Nigeria spends N165 billion annually to import fruit juice, the President of the Manufacturers’ Association of Nigeria (MAN), Dr Frank Jacobs, has said.
In a paper presented at a workshop organised by the Raw Materials Research and Development Council (RMRDC) in Owerri on Friday, Jacobs noted that in spite of the high rate of fruit production and a thriving juice market, the country imported fruits concentrates.
In the paper entitled ``Promoting Investments in Concentrate Production,’’ he said the situation resulted in an estimated loss of one billion dollars annually.
Jacobs, represented by Mr Nwabueze Anyanwu, observed that Nigerian farmers also lost 60 per cent of their produce as a result of lack of processing facilities.
He listed other factors to include limited demand and logistics challenges such as handling and transporting the fruits to the urban centres.
``Importation of concentrates has adversely affected local fruits cultivation for juice processing,’’ the MAN president said.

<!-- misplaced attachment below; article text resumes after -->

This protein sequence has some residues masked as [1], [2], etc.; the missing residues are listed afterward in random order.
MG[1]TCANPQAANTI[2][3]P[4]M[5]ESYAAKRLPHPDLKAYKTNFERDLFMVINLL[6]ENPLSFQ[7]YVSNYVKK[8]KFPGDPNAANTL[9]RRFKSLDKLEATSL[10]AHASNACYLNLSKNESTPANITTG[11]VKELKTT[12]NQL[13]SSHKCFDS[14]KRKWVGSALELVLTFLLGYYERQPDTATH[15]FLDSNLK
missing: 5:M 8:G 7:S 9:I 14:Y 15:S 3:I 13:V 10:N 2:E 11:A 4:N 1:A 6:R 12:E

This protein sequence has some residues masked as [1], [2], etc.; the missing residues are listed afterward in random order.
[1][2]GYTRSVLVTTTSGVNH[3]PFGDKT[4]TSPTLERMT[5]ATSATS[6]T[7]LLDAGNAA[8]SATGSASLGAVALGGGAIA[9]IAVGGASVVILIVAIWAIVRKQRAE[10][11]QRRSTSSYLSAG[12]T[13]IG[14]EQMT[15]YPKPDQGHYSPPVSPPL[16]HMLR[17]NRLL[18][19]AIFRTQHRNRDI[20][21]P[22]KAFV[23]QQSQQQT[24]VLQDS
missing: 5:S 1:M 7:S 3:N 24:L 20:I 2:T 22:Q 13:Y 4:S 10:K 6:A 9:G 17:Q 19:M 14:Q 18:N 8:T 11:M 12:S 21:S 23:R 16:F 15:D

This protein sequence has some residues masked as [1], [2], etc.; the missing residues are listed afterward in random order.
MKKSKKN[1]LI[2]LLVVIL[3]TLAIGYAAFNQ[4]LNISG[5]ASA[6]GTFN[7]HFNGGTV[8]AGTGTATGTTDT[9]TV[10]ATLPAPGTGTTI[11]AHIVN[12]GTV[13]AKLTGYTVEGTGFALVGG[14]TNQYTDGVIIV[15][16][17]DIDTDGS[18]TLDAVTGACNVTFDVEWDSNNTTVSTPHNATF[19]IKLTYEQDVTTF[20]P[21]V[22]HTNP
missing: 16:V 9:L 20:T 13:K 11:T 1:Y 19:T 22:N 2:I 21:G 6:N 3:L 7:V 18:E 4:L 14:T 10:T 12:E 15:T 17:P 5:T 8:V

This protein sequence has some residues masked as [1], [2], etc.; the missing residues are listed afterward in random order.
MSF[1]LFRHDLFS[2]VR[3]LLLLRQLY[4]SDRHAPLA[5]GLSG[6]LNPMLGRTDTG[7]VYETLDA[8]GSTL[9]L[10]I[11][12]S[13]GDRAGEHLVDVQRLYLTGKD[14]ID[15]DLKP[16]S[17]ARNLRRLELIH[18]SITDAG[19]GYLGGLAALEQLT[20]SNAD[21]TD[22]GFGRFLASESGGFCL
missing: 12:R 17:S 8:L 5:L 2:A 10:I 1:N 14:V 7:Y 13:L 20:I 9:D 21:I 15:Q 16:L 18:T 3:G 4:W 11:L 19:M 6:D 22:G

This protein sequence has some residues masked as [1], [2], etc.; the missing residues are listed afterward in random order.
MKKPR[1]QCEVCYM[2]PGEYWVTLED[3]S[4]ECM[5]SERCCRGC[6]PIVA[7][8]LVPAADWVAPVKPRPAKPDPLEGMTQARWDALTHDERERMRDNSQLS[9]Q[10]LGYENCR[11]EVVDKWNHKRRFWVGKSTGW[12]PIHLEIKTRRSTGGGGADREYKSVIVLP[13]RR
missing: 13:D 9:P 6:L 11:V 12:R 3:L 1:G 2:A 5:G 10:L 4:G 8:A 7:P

He also said that the continued dependence on massive importation of concentrates by industries was not healthy for the nation’s economy.
He said that the availability of raw materials, a large market, a ready domestic concentrate and good export potentials should serve as incentives to attract investment in the project.
Jacobs said that the challenge of poor concentrates in the country could be overcome with improved high-yield seedlings, technology and technical services and better education and enlightenment for farmers.
He noted that the recent drive by the Federal Government to diversify the economy, encourage resource-based industrialisation and backward integration should provide the needed impetus to attract investors.
He urged the government to ensure policy consistency to avoid a repetition of policy summersaults of yester-years.
The industrialist said that research and development be made an integral part of the country’s backward integration policy while various research institutions should be strengthened through funding and manpower development.
Another area to be considered, he said, was a ``special lending facility of not more than 5 per cent interest rate’’ for investments in concentrate production in view of the huge capital outlay required for the project.
Jacobs opined that the gains of promoting resource-based industrialisation included conservation of foreign exchange, employment generation, wealth creation, economic diversification and poverty reduction.
``A nation’s over dependence on importation harms its poise, weakens its future reserves, affects its ability to be fully independent and presents a string of unpredictable social ills,’’ he said.
The workshop was organised in collaboration with the Imo state Polytechnic, Umuagwo.